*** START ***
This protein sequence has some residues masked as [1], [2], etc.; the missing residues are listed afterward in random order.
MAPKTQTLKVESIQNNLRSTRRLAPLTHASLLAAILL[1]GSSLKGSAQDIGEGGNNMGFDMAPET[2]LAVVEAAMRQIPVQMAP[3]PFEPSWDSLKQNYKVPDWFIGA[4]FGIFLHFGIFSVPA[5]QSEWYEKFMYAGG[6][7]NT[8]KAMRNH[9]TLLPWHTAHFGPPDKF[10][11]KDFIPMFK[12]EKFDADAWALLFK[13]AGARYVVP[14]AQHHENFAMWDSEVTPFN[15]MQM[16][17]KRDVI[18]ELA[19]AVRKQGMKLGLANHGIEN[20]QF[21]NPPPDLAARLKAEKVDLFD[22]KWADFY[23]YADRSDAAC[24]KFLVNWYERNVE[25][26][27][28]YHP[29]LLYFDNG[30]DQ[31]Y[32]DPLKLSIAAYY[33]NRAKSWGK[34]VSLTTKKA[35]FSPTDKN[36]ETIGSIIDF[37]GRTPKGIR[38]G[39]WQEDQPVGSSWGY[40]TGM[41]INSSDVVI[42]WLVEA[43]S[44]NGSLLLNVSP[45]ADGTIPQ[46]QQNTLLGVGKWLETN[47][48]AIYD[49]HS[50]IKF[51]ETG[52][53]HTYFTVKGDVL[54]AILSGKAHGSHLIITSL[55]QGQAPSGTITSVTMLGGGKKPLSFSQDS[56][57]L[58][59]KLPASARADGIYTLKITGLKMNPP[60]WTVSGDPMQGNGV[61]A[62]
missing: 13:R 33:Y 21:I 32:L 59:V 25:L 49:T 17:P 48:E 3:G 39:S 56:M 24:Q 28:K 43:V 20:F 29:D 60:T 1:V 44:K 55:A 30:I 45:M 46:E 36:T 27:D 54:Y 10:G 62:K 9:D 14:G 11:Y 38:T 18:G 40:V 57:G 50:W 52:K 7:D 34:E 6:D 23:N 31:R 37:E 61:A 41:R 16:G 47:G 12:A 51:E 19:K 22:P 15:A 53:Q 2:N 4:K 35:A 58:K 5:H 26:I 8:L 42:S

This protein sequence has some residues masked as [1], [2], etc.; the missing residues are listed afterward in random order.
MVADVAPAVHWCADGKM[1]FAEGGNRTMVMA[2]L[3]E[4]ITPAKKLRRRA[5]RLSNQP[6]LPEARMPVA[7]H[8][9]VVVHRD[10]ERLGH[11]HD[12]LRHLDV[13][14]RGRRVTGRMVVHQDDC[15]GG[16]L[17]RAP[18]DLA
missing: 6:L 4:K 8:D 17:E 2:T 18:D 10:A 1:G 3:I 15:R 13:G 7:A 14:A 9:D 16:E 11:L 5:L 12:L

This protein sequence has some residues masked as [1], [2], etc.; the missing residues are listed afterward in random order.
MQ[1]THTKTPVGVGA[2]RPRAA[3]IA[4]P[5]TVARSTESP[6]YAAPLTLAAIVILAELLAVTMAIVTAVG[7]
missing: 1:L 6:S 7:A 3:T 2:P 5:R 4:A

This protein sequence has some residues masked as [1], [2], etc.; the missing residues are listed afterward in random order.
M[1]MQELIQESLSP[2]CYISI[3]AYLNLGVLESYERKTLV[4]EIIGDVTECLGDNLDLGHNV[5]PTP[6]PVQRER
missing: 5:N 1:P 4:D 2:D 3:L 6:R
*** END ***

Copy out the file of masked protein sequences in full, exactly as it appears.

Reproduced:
This protein sequence has some residues masked as [1], [2], etc.; the missing residues are listed afterward in random order.
MAPKTQTLKVESIQNNLRSTRRLAPLTHASLLAAILL[1]GSSLKGSAQDIGEGGNNMGFDMAPET[2]LAVVEAAMRQIPVQMAP[3]PFEPSWDSLKQNYKVPDWFIGA[4]FGIFLHFGIFSVPA[5]QSEWYEKFMYAGG[6][7]NT[8]KAMRNH[9]TLLPWHTAHFGPPDKF[10][11]KDFIPMFK[12]EKFDADAWALLFK[13]AGARYVVP[14]AQHHENFAMWDSEVTPFN[15]MQM[16][17]KRDVI[18]ELA[19]AVRKQGMKLGLANHGIEN[20]QF[21]NPPPDLAARLKAEKVDLFD[22]KWADFY[23]YADRSDAAC[24]KFLVNWYERNVE[25][26][27][28]YHP[29]LLYFDNG[30]DQ[31]Y[32]DPLKLSIAAYY[33]NRAKSWGK[34]VSLTTKKA[35]FSPTDKN[36]ETIGSIIDF[37]GRTPKGIR[38]G[39]WQEDQPVGSSWGY[40]TGM[41]INSSDVVI[42]WLVEA[43]S[44]NGSLLLNVSP[45]ADGTIPQ[46]QQNTLLGVGKWLETN[47][48]AIYD[49]HS[50]IKF[51]ETG[52][53]HTYFTVKGDVL[54]AILSGKAHGSHLIITSL[55]QGQAPSGTITSVTMLGGGKKPLSFSQDS[56][57]L[58][59]KLPASARADGIYTLKITGLKMNPP[60]WTVSGDPMQGNGV[61]A[62]
missing: 13:R 33:Y 21:I 32:L 59:V 25:L 49:T 17:P 48:E 3:G 39:S 56:M 24:Q 28:K 43:V 20:F 29:D 60:T 1:V 44:K 55:A 30:I 45:M 46:E 36:T 27:D 54:Y 10:G 62:K 9:D 14:G 11:Y 38:T 18:G 40:V 57:G 50:W 52:K 7:D 34:E 6:D 23:N 31:R 37:E 61:A 41:R 16:G 47:G 12:A 51:E 19:K 22:P 15:A 53:Q 2:N 4:K 35:A 58:K 5:H 26:I 8:L 42:S

This protein sequence has some residues masked as [1], [2], etc.; the missing residues are listed afterward in random order.
MVADVAPAVHWCADGKM[1]FAEGGNRTMVMA[2]L[3]E[4]ITPAKKLRRRA[5]RLSNQP[6]LPEARMPVA[7]H[8][9]VVVHRD[10]ERLGH[11]HD[12]LRHLDV[13][14]RGRRVTGRMVVHQDDC[15]GG[16]L[17]RAP[18]DLA
missing: 6:L 4:K 8:D 17:E 2:T 18:D 10:A 1:G 3:I 15:R 13:G 7:A 14:A 9:D 16:E 11:L 5:L 12:L

This protein sequence has some residues masked as [1], [2], etc.; the missing residues are listed afterward in random order.
MQ[1]THTKTPVGVGA[2]RPRAA[3]IA[4]P[5]TVARSTESP[6]YAAPLTLAAIVILAELLAVTMAIVTAVG[7]
missing: 1:L 6:S 7:A 3:T 2:P 5:R 4:A

This protein sequence has some residues masked as [1], [2], etc.; the missing residues are listed afterward in random order.
M[1]MQELIQESLSP[2]CYISI[3]AYLNLGVLESYERKTLV[4]EIIGDVTECLGDNLDLGHNV[5]PTP[6]PVQRER
missing: 5:N 1:P 4:D 2:D 3:L 6:R